Is azithromycin adequate treatment for asymptomatic rectal chlamydia?

Int J STD AIDS. 2011 Aug;22(8):478-80. doi: 10.1258/ijsa.2011.010490. Epub 2011 Jul 8.


Rectal chlamydia is a common sexually transmissible infection (STI) in men who have sex with men (MSM) that is predominantly asymptomatic. The recommended treatment of azithromycin 1 g as a single oral dose has not been subject to randomized trials and so its efficacy is unknown. We conducted a retrospective case-note review of all MSM diagnosed at the Sydney Sexual Health Centre with asymptomatic rectal chlamydia in 2009. We identified 116 MSM who received azithromycin; 85 (73%) attended for the recommended re-test at varying times (median 78 days, range 21-372 days). Of the men who returned, 11 (13%) had a persistently positive result; we reviewed behavioural data to classify these men as probable re-infections (6/11) or possible treatment failures (5/11), suggesting an efficacy of 94%. Until a randomized controlled trial (RCT) is conducted, patients with rectal chlamydia should be encouraged to attend for a re-test at 6-12 weeks.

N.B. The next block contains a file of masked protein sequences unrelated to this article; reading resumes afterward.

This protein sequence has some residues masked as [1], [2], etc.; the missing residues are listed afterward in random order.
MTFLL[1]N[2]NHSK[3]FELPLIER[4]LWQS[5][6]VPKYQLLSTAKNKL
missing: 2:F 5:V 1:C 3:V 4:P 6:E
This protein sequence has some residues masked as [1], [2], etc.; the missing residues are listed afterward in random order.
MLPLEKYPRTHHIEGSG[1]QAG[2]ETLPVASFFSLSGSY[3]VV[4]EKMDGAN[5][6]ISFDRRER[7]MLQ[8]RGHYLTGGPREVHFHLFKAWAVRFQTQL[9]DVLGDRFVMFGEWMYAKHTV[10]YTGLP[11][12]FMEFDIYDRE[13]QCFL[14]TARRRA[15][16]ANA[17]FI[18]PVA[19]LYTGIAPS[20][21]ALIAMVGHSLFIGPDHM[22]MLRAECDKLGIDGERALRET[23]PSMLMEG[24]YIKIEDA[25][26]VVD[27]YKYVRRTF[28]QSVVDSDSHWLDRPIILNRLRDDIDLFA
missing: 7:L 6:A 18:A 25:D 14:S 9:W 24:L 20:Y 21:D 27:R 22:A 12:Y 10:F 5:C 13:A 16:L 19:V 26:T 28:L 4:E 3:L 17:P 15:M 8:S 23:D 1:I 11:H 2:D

MeSH terms

  • Adult
  • Anti-Bacterial Agents / therapeutic use*
  • Asymptomatic Infections / therapy*
  • Azithromycin / therapeutic use*
  • Chlamydia Infections / diagnosis
  • Chlamydia Infections / drug therapy*
  • Chlamydia trachomatis*
  • Homosexuality, Male
  • Humans
  • Male
  • Middle Aged
  • Rectal Diseases / diagnosis
  • Rectal Diseases / drug therapy*
  • Retrospective Studies
  • Treatment Outcome


  • Anti-Bacterial Agents
  • Azithromycin